With the overnight death toll edging up further beyond 500, some frontline workers have joined the head of the Catalan regional government in questioning if the curbs were being lifted too soon
The construction sector across Spain and other industries in Catalonia and the Basque Country went back to work on Tuesday, after the government eased one of the world's toughest coronavirus lockdowns as the pace of new infections slowed.
However, with the overnight death toll edging up further beyond 500, some frontline workers have joined the head of the Catalan regional government in questioning if the curbs were being lifted too soon.
For Roberto Aguayo, a 50-year-old Barcelona construction worker, the restart came just in time.
"We really needed it, just when we were going to run out of food we returned to work," he told Reuters. "...People are keeping a safe distance and I think it is very good," he added.
Spain is one of the countries worst hit by the pandemic, with more than 170,000 documented cases and more than 18,000 deaths.
A lockdown banning residents from leaving home for all but the most essential activities has been credited with slowing a spiralling death rate that reached its peak in early April, as government data showed the outbreak had cost the country around 900,000 jobs in just two weeks.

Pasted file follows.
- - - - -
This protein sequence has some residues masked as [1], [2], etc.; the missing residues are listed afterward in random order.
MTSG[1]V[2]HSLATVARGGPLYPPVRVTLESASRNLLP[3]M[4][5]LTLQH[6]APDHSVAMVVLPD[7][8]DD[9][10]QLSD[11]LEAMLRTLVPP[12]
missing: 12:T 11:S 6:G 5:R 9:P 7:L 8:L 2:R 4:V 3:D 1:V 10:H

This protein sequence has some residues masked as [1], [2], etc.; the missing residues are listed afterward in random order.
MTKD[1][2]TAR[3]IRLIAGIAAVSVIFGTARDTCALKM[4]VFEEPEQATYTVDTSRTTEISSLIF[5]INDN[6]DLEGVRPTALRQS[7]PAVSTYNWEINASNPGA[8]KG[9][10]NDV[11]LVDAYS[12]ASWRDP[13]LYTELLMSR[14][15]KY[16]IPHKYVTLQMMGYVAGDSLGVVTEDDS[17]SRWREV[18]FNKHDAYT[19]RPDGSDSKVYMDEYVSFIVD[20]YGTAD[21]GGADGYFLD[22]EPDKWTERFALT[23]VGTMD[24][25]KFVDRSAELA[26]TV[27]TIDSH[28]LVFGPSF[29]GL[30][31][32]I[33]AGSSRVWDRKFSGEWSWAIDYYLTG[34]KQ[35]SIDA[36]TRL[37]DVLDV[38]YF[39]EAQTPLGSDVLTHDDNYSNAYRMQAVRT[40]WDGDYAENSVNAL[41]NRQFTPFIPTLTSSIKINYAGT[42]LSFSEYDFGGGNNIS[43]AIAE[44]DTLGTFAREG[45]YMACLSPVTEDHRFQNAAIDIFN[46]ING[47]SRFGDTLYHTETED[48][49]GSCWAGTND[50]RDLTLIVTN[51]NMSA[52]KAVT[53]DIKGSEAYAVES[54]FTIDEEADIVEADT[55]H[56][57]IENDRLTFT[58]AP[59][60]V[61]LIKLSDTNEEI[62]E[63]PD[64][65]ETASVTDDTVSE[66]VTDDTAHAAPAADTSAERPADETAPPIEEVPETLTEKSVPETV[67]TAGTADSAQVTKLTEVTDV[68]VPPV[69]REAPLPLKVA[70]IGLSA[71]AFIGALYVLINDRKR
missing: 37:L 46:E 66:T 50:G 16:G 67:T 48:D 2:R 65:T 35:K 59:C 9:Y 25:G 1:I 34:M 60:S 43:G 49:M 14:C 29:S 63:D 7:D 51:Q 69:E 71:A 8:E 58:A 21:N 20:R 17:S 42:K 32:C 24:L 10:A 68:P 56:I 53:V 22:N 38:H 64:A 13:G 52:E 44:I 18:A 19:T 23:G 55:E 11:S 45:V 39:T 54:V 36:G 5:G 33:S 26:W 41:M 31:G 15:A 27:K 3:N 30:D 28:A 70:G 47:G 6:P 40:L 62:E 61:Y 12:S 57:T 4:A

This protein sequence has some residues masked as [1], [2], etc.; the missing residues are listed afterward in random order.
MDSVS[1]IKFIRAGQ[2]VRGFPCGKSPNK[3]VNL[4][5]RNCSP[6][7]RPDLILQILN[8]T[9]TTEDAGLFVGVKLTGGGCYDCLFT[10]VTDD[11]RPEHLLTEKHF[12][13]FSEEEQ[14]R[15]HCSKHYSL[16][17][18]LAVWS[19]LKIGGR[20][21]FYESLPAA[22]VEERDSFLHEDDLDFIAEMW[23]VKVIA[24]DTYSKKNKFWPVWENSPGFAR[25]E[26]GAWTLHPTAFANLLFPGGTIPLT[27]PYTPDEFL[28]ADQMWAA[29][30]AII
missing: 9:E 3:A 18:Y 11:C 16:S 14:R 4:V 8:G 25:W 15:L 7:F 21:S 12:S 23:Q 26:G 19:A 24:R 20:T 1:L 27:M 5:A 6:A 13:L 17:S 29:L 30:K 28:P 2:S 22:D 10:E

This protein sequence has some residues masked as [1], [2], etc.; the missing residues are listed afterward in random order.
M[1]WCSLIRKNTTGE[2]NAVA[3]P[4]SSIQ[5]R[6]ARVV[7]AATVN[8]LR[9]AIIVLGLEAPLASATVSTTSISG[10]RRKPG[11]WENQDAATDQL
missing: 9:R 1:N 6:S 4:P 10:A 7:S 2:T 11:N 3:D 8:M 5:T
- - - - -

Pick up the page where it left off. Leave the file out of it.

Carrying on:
Shops, bars and public spaces will stay closed until at least April 26, and on Tuesday the health ministry reported the lowest increase in new cases - 3,045 - since March 18.
In Catalonia, Spain's second-worst hit region after Madrid, health workers distributed masks to morning commuters as one of their colleagues wondered if the lockdown's gains could be wiped out.
"I understand the circumstances at an economic level, but I still find it quite hasty this return (to work), I see too many people today," said Barcelona hospital worker Monica Pinzon.
Other health care staff had previously expressed similar concerns, while Catalan leader Quim Torra on Sunday described the decision to restart these sectors as irresponsible, and called the risk of a second lockdown "enormous."
Authorities said they had closed a makeshift morgue set up in Madrid's Ice Palace skating rink, but the Barcelona Fair complex that hosts the world's largest exhibition and conference for the mobile industry was converted into a temporary hospital.
A survey by pollster Ipsos published on Tuesday showed 51% of Spaniards consider Prime Minister Pedro Sanchez's' management of the coronavirus crisis has been bad or very bad.